SB: Yeah, and that’s really a logistical thing. The subject matter, of course, was a very masculine idea. It’s a man, and he fights with a sword and he fights monsters and other evil men… it just wasn’t something that we wanted to give that musical quality to it that Susie can do. And also, she lives in Daytona Beach, Florida, we’re in Chattanooga, Tennessee – it took weeks just to get her in a studio to do the one song. We tried to set her up with a home recording situation, and that was kind of a technical fail. So as things progressed, it was obvious it was going to be mostly guys singing on the album, and we’ll get with her on other songs in the future. She was going to sing most of our show for Cruise To The Edge, and still will be, whenever that happens.
VT: Yet another favourite track of mine is The Key. This is definitely a song I would play for people who have never heard Glass Hammer. Such a killer groove the entire way through – the main riff, the verses, chorus, solo section – And I’m always a lover of the flute.
SB: Cool! And I’ll give Fred credit for that one, that’s his riff and his rhythm guitar. And can you tell that there’s more than one lead singer on that?
SB: Okay, because I wondered if they were even distinguishable. A guy named Joe Logan came in and sang that for us, but Reese Boyd was working out so well, we were on the fence about how to treat that song. Do we throw one more new singer in at the end of this thing, and really confuse everybody? So we had Reese come back in and do some alternate lines, and engineered it to try and make them sound a little different than each other, so it became a duet. And Barry Seroff from Edensong played the flute.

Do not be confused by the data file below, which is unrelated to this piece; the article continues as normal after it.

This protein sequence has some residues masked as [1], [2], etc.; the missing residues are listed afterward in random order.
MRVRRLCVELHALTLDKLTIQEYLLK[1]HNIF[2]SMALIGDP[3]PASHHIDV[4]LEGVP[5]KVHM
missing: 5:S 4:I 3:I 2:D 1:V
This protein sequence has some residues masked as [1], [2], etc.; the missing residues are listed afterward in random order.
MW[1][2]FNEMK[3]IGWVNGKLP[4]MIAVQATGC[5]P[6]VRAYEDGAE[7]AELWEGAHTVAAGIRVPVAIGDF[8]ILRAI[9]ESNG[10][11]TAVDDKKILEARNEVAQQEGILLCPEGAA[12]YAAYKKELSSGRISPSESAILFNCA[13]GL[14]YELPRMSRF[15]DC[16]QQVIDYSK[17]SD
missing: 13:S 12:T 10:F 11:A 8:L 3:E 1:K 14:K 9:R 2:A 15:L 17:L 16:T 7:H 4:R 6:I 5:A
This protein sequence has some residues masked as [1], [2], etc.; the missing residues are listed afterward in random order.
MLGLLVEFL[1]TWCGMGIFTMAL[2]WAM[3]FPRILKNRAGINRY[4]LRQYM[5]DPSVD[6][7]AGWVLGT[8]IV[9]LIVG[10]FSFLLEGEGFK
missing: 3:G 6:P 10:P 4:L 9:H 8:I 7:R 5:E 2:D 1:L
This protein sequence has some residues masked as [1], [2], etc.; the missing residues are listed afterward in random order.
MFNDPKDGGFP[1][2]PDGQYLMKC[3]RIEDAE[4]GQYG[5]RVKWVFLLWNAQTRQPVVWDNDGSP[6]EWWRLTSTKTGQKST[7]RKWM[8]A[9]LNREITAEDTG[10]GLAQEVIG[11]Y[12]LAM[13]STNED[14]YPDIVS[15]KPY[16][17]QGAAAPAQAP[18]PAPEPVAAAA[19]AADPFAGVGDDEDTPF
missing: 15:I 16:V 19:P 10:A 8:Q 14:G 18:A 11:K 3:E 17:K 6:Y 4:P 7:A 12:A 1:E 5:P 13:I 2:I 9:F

VT: You know what’s coming last. The finale Watchman On The Walls is going to be a lot of people’s favourite track, for sure.
SB: I hope so!
VT: It’s got everything you want. And loads of that Rush vibe we talked about earlier. I’m thinking Hemispheres, Permanent Waves-era. And I call the ending “The By-Tor ending”.